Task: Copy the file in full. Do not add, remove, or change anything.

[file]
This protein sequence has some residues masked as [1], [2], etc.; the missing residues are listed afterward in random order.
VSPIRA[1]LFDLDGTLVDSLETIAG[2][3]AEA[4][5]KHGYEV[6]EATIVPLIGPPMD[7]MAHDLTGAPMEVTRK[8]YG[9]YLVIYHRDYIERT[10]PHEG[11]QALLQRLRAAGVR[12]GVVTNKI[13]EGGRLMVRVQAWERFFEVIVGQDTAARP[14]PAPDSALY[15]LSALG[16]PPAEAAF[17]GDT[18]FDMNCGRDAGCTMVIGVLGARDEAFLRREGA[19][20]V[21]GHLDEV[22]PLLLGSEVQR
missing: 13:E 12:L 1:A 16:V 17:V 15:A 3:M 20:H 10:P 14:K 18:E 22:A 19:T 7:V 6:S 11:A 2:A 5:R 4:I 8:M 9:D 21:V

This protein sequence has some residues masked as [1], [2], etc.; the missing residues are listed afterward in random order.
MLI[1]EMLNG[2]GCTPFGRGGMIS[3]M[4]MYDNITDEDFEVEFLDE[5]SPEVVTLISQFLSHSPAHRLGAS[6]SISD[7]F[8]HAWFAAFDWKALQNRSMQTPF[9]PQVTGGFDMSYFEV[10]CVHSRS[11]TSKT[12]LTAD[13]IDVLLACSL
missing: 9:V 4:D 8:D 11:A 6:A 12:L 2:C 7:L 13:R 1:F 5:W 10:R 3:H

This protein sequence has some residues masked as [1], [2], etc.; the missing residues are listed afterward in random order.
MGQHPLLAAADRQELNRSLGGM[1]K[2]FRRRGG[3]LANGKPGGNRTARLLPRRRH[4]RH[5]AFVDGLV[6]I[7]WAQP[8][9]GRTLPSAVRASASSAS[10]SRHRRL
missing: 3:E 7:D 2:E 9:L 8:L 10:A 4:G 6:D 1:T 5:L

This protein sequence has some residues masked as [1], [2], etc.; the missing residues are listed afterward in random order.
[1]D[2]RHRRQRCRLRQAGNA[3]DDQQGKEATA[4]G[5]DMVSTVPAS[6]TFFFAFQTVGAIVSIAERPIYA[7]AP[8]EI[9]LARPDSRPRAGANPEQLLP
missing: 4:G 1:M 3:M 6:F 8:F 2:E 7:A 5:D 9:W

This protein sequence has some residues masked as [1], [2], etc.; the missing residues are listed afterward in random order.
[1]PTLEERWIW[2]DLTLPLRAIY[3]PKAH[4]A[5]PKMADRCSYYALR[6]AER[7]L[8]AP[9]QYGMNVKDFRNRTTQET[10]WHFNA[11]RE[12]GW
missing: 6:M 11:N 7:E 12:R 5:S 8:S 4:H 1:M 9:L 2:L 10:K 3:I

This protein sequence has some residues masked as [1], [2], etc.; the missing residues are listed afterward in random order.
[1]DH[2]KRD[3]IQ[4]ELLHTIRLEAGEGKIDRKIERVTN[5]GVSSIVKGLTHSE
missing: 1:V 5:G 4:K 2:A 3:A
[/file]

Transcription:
This protein sequence has some residues masked as [1], [2], etc.; the missing residues are listed afterward in random order.
VSPIRA[1]LFDLDGTLVDSLETIAG[2][3]AEA[4][5]KHGYEV[6]EATIVPLIGPPMD[7]MAHDLTGAPMEVTRK[8]YG[9]YLVIYHRDYIERT[10]PHEG[11]QALLQRLRAAGVR[12]GVVTNKI[13]EGGRLMVRVQAWERFFEVIVGQDTAARP[14]PAPDSALY[15]LSALG[16]PPAEAAF[17]GDT[18]FDMNCGRDAGCTMVIGVLGARDEAFLRREGA[19][20]V[21]GHLDEV[22]PLLLGSEVQR
missing: 13:E 12:L 1:A 16:V 17:V 15:A 3:M 20:H 10:P 14:K 18:E 22:A 19:T 7:V 6:S 11:A 2:A 5:R 4:I 8:M 9:D 21:V

This protein sequence has some residues masked as [1], [2], etc.; the missing residues are listed afterward in random order.
MLI[1]EMLNG[2]GCTPFGRGGMIS[3]M[4]MYDNITDEDFEVEFLDE[5]SPEVVTLISQFLSHSPAHRLGAS[6]SISD[7]F[8]HAWFAAFDWKALQNRSMQTPF[9]PQVTGGFDMSYFEV[10]CVHSRS[11]TSKT[12]LTAD[13]IDVLLACSL
missing: 9:V 4:D 8:D 11:A 6:A 12:L 2:C 7:L 13:R 1:F 5:W 10:R 3:H

This protein sequence has some residues masked as [1], [2], etc.; the missing residues are listed afterward in random order.
MGQHPLLAAADRQELNRSLGGM[1]K[2]FRRRGG[3]LANGKPGGNRTARLLPRRRH[4]RH[5]AFVDGLV[6]I[7]WAQP[8][9]GRTLPSAVRASASSAS[10]SRHRRL
missing: 3:E 7:D 2:E 9:L 8:L 10:A 4:G 6:D 1:T 5:L

This protein sequence has some residues masked as [1], [2], etc.; the missing residues are listed afterward in random order.
[1]D[2]RHRRQRCRLRQAGNA[3]DDQQGKEATA[4]G[5]DMVSTVPAS[6]TFFFAFQTVGAIVSIAERPIYA[7]AP[8]EI[9]LARPDSRPRAGANPEQLLP
missing: 4:G 1:M 3:M 6:F 8:F 2:E 7:A 5:D 9:W

This protein sequence has some residues masked as [1], [2], etc.; the missing residues are listed afterward in random order.
[1]PTLEERWIW[2]DLTLPLRAIY[3]PKAH[4]A[5]PKMADRCSYYALR[6]AER[7]L[8]AP[9]QYGMNVKDFRNRTTQET[10]WHFNA[11]RE[12]GW
missing: 6:M 11:N 7:E 12:R 5:S 8:S 4:H 1:M 9:L 2:L 10:K 3:I

This protein sequence has some residues masked as [1], [2], etc.; the missing residues are listed afterward in random order.
[1]DH[2]KRD[3]IQ[4]ELLHTIRLEAGEGKIDRKIERVTN[5]GVSSIVKGLTHSE
missing: 1:V 5:G 4:K 2:A 3:A